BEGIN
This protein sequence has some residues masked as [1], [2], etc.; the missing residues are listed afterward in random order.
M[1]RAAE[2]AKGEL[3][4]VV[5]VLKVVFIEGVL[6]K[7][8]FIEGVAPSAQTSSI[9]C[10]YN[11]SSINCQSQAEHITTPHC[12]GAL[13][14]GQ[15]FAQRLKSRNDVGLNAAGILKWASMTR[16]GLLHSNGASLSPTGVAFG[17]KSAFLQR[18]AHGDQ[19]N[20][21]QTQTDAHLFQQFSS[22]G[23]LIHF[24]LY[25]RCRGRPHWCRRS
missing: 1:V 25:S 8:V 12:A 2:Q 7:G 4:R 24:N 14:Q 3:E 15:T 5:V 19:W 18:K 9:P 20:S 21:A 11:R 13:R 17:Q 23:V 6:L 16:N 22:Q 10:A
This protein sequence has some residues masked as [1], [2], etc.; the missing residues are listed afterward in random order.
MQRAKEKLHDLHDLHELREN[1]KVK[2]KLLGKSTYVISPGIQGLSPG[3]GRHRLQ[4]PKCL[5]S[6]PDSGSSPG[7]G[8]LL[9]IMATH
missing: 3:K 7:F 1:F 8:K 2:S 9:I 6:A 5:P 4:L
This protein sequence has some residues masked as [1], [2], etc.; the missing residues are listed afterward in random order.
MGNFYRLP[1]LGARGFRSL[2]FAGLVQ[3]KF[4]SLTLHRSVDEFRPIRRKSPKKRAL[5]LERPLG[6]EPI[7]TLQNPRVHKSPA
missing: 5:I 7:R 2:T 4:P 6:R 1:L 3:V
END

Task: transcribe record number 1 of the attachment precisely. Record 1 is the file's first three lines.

This protein sequence has some residues masked as [1], [2], etc.; the missing residues are listed afterward in random order.
M[1]RAAE[2]AKGEL[3][4]VV[5]VLKVVFIEGVL[6]K[7][8]FIEGVAPSAQTSSI[9]C[10]YN[11]SSINCQSQAEHITTPHC[12]GAL[13][14]GQ[15]FAQRLKSRNDVGLNAAGILKWASMTR[16]GLLHSNGASLSPTGVAFG[17]KSAFLQR[18]AHGDQ[19]N[20][21]QTQTDAHLFQQFSS[22]G[23]LIHF[24]LY[25]RCRGRPHWCRRS
missing: 1:V 25:S 8:V 12:A 2:Q 7:G 4:R 24:N 14:Q 3:E 15:T 5:V 19:W 18:K 9:P 20:S 21:A 11:R 13:R 17:Q 23:V 6:L 16:N 22:Q 10:A